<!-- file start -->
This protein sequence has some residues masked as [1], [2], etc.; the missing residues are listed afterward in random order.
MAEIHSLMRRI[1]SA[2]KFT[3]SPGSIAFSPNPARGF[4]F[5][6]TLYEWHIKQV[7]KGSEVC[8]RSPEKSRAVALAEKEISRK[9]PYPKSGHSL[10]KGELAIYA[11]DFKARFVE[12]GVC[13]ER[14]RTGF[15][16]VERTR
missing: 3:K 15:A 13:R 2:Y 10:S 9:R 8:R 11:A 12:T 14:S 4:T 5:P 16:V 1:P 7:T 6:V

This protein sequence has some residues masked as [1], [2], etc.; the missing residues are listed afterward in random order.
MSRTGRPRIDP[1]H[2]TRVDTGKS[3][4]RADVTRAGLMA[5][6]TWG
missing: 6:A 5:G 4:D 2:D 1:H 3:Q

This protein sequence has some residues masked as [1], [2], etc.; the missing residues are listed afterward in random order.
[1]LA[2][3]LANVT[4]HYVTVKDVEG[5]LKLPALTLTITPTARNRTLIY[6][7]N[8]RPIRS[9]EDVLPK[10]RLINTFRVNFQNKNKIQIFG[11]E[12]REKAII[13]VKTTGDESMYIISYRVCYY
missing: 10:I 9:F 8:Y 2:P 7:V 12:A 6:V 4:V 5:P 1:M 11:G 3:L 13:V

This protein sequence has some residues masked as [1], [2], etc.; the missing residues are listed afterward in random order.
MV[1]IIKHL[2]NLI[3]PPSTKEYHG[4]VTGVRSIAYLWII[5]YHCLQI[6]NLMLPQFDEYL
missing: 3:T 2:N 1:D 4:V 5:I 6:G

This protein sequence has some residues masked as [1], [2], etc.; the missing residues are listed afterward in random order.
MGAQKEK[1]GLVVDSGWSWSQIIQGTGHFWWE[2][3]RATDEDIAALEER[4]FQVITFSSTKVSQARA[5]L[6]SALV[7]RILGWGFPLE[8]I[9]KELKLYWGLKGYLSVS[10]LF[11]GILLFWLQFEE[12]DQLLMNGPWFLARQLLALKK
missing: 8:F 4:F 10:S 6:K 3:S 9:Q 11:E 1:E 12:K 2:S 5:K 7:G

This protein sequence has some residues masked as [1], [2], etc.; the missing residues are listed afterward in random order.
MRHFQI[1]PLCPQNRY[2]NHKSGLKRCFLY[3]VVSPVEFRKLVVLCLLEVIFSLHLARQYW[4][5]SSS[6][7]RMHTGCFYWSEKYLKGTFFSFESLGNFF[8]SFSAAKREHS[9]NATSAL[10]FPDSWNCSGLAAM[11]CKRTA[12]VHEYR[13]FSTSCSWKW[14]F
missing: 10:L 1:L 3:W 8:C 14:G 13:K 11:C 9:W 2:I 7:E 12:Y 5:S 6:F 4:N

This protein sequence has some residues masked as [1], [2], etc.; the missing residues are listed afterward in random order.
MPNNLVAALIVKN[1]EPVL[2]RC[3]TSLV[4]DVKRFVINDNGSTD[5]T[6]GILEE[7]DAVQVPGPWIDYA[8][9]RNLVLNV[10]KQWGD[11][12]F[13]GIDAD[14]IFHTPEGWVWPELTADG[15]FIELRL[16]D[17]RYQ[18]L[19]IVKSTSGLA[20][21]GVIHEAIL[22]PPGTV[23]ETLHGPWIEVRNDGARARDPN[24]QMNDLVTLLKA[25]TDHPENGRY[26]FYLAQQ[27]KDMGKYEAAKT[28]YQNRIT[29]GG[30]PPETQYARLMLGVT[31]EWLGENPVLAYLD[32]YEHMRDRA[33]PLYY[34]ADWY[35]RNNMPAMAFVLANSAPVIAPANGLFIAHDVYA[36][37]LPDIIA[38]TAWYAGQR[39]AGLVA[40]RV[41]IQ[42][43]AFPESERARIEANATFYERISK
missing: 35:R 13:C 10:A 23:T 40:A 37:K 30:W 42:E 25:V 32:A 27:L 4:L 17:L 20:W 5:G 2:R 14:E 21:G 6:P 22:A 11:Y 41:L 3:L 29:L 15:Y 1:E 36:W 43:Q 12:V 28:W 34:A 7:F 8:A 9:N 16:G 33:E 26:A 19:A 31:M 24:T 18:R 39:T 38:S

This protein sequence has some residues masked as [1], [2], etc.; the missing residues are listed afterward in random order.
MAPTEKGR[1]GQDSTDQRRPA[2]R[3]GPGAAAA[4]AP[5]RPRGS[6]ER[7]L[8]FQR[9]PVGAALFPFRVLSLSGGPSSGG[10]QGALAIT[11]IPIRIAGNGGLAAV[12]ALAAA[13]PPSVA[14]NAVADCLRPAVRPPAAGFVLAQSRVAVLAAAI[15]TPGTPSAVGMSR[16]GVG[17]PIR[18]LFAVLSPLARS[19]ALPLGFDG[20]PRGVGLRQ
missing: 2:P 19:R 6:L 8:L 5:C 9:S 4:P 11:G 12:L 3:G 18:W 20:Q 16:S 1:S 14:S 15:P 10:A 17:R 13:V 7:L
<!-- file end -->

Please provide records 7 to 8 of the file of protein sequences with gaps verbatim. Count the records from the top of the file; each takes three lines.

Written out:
This protein sequence has some residues masked as [1], [2], etc.; the missing residues are listed afterward in random order.
MPNNLVAALIVKN[1]EPVL[2]RC[3]TSLV[4]DVKRFVINDNGSTD[5]T[6]GILEE[7]DAVQVPGPWIDYA[8][9]RNLVLNV[10]KQWGD[11][12]F[13]GIDAD[14]IFHTPEGWVWPELTADG[15]FIELRL[16]D[17]RYQ[18]L[19]IVKSTSGLA[20][21]GVIHEAIL[22]PPGTV[23]ETLHGPWIEVRNDGARARDPN[24]QMNDLVTLLKA[25]TDHPENGRY[26]FYLAQQ[27]KDMGKYEAAKT[28]YQNRIT[29]GG[30]PPETQYARLMLGVT[31]EWLGENPVLAYLD[32]YEHMRDRA[33]PLYY[34]ADWY[35]RNNMPAMAFVLANSAPVIAPANGLFIAHDVYA[36][37]LPDIIA[38]TAWYAGQR[39]AGLVA[40]RV[41]IQ[42][43]AFPESERARIEANATFYERISK
missing: 35:R 13:C 10:A 23:T 40:A 37:K 30:W 42:E 25:V 32:A 27:L 4:L 17:L 20:W 5:G 2:R 14:E 21:G 6:P 22:A 11:Y 41:L 3:L 29:L 15:Y 1:E 36:W 43:Q 12:V 28:W 34:A 7:F 8:A 9:N 16:G 33:E 26:A 19:A 31:M 24:T 18:R 39:T 38:S

This protein sequence has some residues masked as [1], [2], etc.; the missing residues are listed afterward in random order.
MAPTEKGR[1]GQDSTDQRRPA[2]R[3]GPGAAAA[4]AP[5]RPRGS[6]ER[7]L[8]FQR[9]PVGAALFPFRVLSLSGGPSSGG[10]QGALAIT[11]IPIRIAGNGGLAAV[12]ALAAA[13]PPSVA[14]NAVADCLRPAVRPPAAGFVLAQSRVAVLAAAI[15]TPGTPSAVGMSR[16]GVG[17]PIR[18]LFAVLSPLARS[19]ALPLGFDG[20]PRGVGLRQ
missing: 2:P 19:R 6:L 8:L 5:C 9:S 4:P 11:G 12:L 3:G 18:W 20:Q 16:S 1:S 14:S 15:P 10:A 17:R 13:V 7:L